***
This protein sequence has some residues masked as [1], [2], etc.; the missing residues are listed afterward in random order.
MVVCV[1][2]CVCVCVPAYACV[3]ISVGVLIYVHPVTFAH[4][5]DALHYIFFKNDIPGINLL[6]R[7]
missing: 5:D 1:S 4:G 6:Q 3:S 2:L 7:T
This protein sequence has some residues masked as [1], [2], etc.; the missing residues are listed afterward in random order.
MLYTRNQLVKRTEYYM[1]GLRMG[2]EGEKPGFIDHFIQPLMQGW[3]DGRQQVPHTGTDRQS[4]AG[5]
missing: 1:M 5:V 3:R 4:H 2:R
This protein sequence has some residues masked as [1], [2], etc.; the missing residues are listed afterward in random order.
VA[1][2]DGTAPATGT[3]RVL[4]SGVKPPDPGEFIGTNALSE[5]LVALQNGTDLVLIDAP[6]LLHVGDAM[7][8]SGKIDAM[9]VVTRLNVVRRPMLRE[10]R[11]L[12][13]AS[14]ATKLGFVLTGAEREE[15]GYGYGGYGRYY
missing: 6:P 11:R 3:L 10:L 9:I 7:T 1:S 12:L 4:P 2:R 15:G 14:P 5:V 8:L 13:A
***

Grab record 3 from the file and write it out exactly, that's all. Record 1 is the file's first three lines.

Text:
This protein sequence has some residues masked as [1], [2], etc.; the missing residues are listed afterward in random order.
VA[1][2]DGTAPATGT[3]RVL[4]SGVKPPDPGEFIGTNALSE[5]LVALQNGTDLVLIDAP[6]LLHVGDAM[7][8]SGKIDAM[9]VVTRLNVVRRPMLRE[10]R[11]L[12][13]AS[14]ATKLGFVLTGAEREE[15]GYGYGGYGRYY
missing: 6:P 11:R 3:L 10:L 9:I 7:T 1:S 12:L 4:P 2:R 15:G 14:P 5:V 8:L 13:A